Secure appsettings.json with ease

Nowadays, it is almost impossible to implement a self-containing application. Even a small web application requires at least a database and email provider. Or maybe even more such as URL to SFTP partner, SSL certificate for server-to-server communication, API keys for integration with 3rd parties. All those data is a secret and should be kept safe. A repository is not a safe place. You most probably heard about data breaches, human error, and misconfiguration. Your local drive is not the safest place because of viruses, malware, worms, trojans, ransomware, spyware, and the rest scary words. What can we do to mitigate the risks?


The obvious solution - no secrets in a repository, nothing to worry about. Instead, save them in CI/CD system. For instance, AppVeyor provides secure variables; or TeamCity typed parameters.

That’s okay, however now the secrets out of your control. So let’s hope they won’t be breached. 🤞


The perfect solution is storing the secrets in a vault, such as Microsoft Azure Key Vault, Google Cloud KMS, AWS KMS, etc. Even better, since there is a hardware security module in action underneath, which theoretically is data breach resilient. 😎

Built-in AES-256 via System.Security.Cryptography.Aes

Hey, why don’t we make use of System.Security.Cryptography.Aes. It is a built-in AES-256 cipher, which is secure enough. This way, there is no dependency, and the approach is a bit easier than the rest.

The Advanced Encryption Standard (AES) is a symmetric block cipher chosen by the U.S. government to protect classified information. AES is implemented in software and hardware throughout the world to encrypt sensitive data. It is essential for government computer security, cybersecurity and electronic data protection — Margaret Rouse

Let’s imagine an application that uses the following appsettings.json. When it starts, it decrypts the ciphertexts in run-time.

  "DbConnectionString": "CipherText:09lXf8qen+mQJeAgl7lBcTIdCvpvDOQs7NL3oyiwOJpfqn26PWxkpEkS2+SAGf0BjCHT/uHfXzYZPQeyYyb+0A==",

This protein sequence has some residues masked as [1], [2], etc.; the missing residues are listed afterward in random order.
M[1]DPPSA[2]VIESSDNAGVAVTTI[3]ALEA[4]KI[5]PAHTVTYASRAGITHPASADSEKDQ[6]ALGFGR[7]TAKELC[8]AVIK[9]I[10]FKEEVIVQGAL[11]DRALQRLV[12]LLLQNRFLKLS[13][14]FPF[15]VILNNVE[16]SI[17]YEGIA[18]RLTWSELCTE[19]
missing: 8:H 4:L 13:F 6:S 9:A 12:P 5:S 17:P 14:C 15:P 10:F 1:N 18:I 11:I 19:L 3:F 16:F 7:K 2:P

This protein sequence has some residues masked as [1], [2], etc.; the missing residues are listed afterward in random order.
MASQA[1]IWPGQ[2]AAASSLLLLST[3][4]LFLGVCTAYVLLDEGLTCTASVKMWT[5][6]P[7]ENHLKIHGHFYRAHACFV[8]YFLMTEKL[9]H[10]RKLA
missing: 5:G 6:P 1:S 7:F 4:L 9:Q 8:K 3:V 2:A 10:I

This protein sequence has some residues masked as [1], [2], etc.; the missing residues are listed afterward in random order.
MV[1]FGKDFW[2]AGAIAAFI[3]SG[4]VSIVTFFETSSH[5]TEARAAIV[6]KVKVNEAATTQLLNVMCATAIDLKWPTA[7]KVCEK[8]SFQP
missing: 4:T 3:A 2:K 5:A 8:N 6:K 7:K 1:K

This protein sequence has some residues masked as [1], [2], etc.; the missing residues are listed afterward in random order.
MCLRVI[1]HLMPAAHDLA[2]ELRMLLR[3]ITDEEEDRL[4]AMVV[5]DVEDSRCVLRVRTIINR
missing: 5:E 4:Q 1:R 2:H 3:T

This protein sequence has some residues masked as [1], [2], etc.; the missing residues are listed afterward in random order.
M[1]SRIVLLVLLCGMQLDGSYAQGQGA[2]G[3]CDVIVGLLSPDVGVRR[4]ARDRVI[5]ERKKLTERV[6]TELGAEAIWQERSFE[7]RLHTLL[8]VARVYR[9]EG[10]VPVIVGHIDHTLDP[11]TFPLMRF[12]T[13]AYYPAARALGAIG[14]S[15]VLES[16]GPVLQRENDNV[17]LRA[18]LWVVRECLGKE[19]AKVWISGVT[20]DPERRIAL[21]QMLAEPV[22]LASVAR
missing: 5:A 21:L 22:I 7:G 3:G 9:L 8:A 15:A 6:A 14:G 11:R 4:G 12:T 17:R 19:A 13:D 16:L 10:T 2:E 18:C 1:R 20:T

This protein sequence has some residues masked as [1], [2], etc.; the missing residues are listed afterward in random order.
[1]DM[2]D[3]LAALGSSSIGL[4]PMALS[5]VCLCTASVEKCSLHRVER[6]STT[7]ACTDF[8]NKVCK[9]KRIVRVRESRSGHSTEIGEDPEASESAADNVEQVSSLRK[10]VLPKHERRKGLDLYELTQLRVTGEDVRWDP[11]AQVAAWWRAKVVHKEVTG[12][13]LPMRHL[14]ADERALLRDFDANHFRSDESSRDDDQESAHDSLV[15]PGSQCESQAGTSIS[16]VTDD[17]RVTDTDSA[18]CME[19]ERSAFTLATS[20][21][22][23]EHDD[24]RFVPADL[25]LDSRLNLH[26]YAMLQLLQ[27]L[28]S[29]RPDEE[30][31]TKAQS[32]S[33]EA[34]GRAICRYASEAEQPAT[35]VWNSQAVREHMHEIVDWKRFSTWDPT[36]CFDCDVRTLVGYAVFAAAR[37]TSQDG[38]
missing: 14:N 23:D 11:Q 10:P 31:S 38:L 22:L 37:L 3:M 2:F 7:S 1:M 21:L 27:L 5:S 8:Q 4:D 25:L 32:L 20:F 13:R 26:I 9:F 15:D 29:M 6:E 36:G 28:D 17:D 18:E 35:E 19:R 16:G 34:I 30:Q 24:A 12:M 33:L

"CertificatePassphrase": "CipherText:liYy2ad2f5b4djk8FGpQ3y6+O1+of/ZFgJ1NEtxpRc+drUxKevKjm7RODxgSIvNE",
  "SendGrid": {
    "ApiKey": "CipherText:vZUMf1j23bLV3zY8+OmklWimYgf84TScmXD3lA2eEm2bqhvcjPQyHuiYQ7rqk6oZd3wrpfjASHWnEJ/892asuQ=="
  "Partner": {
    "SftpUrl": "CipherText:6eyuaz4e1TbYP8Y2qQZpVSEuc7TYWR2sLQ2qrJGZDtMGpxJNvH7ietcp/nD/N3w6dEeShc2A9K3SboOY0W1txZ3/xHOzwSuax3bmKnidoQPh+V1OzT7nWnuGX+fQ4hmcE6v5wF6K4DJSbKYkau3ceA=="

For a complete picture, the ciphertext decryption requires AES-256 key. We should generate the AES-256 key and store it aside from the repository. For instance, in a team password manager, Vault, CI/CD system. Afterward, set the key as an environment variable (CipherKey in my example) and let the application to read it via .AddEnvironmentVariables(). Altogether Program.cs looks like:

class Program
    static void Main(string[] args)
        var config = new ConfigurationBuilder()
            .Decrypt(keyPath: "CipherKey", cipherPrefix: "CipherText:");
DbConnectionString:    {config["DbConnectionString"]}
CertificatePassphrase: {config["CertificatePassphrase"]}
SendGrid.ApiKey:       {config["SendGrid:ApiKey"]}
Partner.SftpUrl:       {config["Partner:SftpUrl"]}

Where Decrypt is an extension method for IConfigurationRoot which takes:

  • keyPath is the name of the environment variable where the AES-256 key is set;
  • cipherPrefix is a value prefix that indicates to a ciphertext that should be decrypted.
public static IConfigurationRoot Decrypt(this IConfigurationRoot root, string keyPath, string cipherPrefix)
    var secret = root[keyPath];
    var cipher = new Aes256Cipher(secret);
    return root;

    void DecryptInChildren(IConfiguration parent)
        foreach (var child in parent.GetChildren())
            if (child.Value?.StartsWith(cipherPrefix) == true)
                var cipherText = child.Value.Substring(cipherPrefix.Length);
                parent[child.Key] = cipher.Decrypt(cipherText);


Aes256Cipher is a tiny wrapper around the built-in AES-256 algorithm. You can check it out on Gaev.Blog.SecuredAppSettingsJson. Aes256Cipher prefixes initialization vector on top of each ciphertext to hide patterns in encrypted data.

All necessary source code is on Gaev.Blog.SecuredAppSettingsJson. There is UtilityTests.cs for better maintenance where you can:

Those 3 solutions can be used independently or complement each other. Choose what fits best for you. Please share your way of securing sensitive configuration in the comments.

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